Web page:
Shane Cook of Alert Bay performs during the grand opening of Sea Wolf Adventures cultural tours at Telegraph Cove Saturday. The First Nations business will provide tours and water taxi service to Alert Bay and Hanson Island out if its new Telegraph Cove office.

Sea Wolf to offer cultural adventure

Sea Wolf Adventures held a grand opening ceremony Saturday evening at Telegraph Cove.

TELEGRAPH COVE—A mix of tourists and summer residents were invited to take part in the latest attraction at this historic seaside resort Saturday.

And local First Nations band members provided a sneak preview.

Sea Wolf Adventures, a cultural tour and water taxi service offered beginning this month by Mike Willie, held a grand opening ceremony Saturday evening featuring drumming, singing and dancing by a multi-band assemblage ranging from Alert Bay and Fort Rupert children to ‘Namgis hereditary chief William “Wa” Wasden, who led the drum circle and served as de facto master of ceremonies.

“There’s a place called Yyalis — Alert Bay — 10 minutes ride from here, so you do not have to go far to explore history and culture,” Willie told an audience arrayed along the end of the boardwalk near the Whale Interpretive Centre. “You don’t have to fly to Egypt or anything. There’s culture here thousands of years old and we will have a lot to offer.”

Sea Wolf Adventures, which has an office right on the boardwalk of this popular summer destination, offers afternoon tours to both Alert Bay — featuring the U’Mista Cultural Centre — and the cultivated cedar gardens of Hanson Island. By morning, it provides water taxi service to Alert Bay to those who want to spend a half-day exploring Cormorant Island in unguided fashion.

Saturday’s grand opening featured a variety of historical Kwakwala’wakw dances and songs. Following speeches by Wasden and Willie, spectators were welcomed to take part in a social dance, and the vast majority jumped at the opportunity.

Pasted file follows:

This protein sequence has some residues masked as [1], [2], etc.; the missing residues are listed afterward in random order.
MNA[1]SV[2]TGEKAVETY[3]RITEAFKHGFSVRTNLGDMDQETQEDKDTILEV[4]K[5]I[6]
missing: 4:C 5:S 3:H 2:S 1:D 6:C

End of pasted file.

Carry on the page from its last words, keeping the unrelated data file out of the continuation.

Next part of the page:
“There are no rules to how you have to dance,” Wasden told the crowd. “As long as you’re enjoying yourselves.”

Wasden introduced each dance by explaining the characters portrayed and the stories they represented. He also touched on the First Nations peoples’ ties to the region, sharing locations by their Kwak’wala names. Wasden also shared the darker period of Kwakwaka’wakw history, when the government outlawed the potlatch and confiscated historic masks and other items in the 1920s, and shared how his ancestors stood strong in the face of this act, going underground and risking jail to continue their tradition until the potlatch was restored and many of the potlatch items returned to the U’mista Cultural Centre.

The addition of Sea Wolf Adventures to Telegraph Cove’s attractions is the first specifically dedicated to First Nations cultural exploration and education.

“This will add not only to tourism and business on North Vancouver Island, but this is going to add to the experience of visitors by exposing them to the culture of people who have lived here for thousands of years,” said Gordie Graham, owner of the resort.

Willie, an educator at Gwa’sala-‘Nakwaxda’wx School in Port Hardy, said his ultimate goal is to raise enough money to fund a language revitalization program.

“That’s the whole idea of this business,” he said. “I decided I had to think outside the box for a way to fund this kind of program.”

For information on the tours or water taxi service, call 250-928-WOLF or visit www.seawolfadventures.ca.

 

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